I was where she was a year or two ago, but I've done the research. We can always argue about what type of therapies to use; but to discount thereapies almost completely??? I understand the need to research, but at the EXPENSE of helping those at the spectrum? I'm sorry, I'm not buyin'....

Thanks for stopping by,

Do'C said...

An excellent letter in my opinion (whatever that's worth), Bill. I'm looking forward to reading more from you too.

PS: don't forget to turn on word verification, it will slow down some of the spammers.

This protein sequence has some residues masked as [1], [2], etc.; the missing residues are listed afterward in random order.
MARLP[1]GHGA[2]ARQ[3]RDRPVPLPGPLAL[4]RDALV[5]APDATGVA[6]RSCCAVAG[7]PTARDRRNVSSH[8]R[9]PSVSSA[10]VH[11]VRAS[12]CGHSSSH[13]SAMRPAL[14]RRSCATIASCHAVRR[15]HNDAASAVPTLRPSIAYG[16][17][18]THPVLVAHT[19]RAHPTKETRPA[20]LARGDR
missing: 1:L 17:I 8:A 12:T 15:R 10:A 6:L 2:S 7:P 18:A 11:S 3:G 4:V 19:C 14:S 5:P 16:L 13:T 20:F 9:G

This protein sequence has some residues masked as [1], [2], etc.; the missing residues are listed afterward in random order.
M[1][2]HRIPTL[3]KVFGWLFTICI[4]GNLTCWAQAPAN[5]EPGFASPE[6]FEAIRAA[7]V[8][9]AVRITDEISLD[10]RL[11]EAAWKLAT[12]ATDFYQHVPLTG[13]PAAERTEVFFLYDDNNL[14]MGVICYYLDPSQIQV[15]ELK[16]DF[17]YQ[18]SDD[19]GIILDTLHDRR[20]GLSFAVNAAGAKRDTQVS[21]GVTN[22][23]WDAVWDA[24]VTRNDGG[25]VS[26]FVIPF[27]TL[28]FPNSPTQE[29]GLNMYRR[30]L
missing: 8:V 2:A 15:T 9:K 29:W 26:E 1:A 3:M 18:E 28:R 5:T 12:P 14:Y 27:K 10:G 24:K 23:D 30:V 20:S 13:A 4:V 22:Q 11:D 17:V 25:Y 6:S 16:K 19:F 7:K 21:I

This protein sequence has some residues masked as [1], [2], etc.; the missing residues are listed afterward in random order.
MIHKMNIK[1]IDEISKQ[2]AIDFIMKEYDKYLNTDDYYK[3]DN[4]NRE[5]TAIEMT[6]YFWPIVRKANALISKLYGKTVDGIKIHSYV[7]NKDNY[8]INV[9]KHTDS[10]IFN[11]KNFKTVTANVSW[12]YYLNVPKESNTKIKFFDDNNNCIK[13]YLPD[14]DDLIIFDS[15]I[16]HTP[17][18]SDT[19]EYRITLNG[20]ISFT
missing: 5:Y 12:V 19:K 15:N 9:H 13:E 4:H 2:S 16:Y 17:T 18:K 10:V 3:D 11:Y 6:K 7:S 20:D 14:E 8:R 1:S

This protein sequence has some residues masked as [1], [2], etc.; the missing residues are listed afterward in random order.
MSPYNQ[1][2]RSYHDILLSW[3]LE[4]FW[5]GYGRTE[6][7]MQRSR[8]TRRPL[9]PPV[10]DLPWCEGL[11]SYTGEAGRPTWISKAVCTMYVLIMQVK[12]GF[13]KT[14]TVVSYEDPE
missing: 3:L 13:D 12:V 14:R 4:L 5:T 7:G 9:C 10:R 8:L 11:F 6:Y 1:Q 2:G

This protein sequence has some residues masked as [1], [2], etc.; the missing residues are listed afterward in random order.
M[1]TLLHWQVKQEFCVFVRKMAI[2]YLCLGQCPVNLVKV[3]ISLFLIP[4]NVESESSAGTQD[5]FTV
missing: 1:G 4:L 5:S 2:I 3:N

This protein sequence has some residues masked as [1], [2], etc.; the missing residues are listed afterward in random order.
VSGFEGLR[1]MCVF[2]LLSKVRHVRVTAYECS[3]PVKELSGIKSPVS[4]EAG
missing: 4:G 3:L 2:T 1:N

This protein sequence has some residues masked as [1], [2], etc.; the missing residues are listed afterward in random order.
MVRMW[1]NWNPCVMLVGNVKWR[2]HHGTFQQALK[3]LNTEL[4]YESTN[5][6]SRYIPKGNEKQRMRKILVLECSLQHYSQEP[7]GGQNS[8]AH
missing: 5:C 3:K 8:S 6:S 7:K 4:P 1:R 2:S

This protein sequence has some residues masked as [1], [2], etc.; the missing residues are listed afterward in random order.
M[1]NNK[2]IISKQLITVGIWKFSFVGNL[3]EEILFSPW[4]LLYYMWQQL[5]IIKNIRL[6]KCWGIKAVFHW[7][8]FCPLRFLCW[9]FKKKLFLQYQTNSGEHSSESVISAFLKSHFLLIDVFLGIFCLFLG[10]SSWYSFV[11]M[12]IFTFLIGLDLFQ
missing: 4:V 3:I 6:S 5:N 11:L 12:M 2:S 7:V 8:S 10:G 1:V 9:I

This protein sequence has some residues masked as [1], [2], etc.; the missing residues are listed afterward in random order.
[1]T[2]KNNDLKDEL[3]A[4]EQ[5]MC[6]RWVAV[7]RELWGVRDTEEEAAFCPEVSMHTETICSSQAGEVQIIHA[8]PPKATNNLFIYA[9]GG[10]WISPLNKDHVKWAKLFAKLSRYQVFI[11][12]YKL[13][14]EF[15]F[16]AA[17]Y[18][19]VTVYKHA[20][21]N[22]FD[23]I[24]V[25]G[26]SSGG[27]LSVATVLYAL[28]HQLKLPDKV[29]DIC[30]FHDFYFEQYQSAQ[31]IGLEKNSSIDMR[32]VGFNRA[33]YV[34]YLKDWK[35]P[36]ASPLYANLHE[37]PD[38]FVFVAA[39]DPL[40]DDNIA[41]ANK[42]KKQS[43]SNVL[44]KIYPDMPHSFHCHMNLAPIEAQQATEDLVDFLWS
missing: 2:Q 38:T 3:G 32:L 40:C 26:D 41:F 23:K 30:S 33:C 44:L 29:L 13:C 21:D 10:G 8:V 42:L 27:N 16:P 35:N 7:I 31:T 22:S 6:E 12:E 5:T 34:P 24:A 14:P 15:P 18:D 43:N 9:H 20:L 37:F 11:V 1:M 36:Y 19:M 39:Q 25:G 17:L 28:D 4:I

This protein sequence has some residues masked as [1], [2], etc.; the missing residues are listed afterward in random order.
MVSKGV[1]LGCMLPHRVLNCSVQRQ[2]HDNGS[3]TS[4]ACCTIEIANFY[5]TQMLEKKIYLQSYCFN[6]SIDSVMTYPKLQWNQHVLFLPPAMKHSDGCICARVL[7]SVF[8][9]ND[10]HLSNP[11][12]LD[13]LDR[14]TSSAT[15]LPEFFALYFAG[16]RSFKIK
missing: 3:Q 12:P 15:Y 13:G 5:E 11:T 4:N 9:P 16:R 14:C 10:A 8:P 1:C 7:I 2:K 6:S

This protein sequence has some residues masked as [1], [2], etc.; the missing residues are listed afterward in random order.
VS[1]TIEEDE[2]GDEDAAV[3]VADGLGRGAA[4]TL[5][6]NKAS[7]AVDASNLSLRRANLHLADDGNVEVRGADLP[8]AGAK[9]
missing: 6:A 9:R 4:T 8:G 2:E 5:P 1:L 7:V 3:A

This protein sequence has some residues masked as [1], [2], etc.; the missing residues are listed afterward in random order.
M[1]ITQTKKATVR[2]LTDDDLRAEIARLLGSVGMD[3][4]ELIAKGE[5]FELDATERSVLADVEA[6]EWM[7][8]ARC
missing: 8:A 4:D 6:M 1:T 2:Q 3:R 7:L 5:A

Well, it's pretty much verbatim from my blog, except for the last paragraph, but it's in the local paper:

Thanks for the word verification tip



Sorry and damn these HTML tags anyway if this don't work...

Do'C said...

Bill, for links use the html tag < a >

There's a brief explanation/exmaple at this site.

Feel free to e-mail if you have any questions. You're also welcome to practice with this at my blog (there is live comment preview so you can see if what you're typing is working most of the time). Just don't click submit and the practice won't even show up.


Eloquently put-very insightful.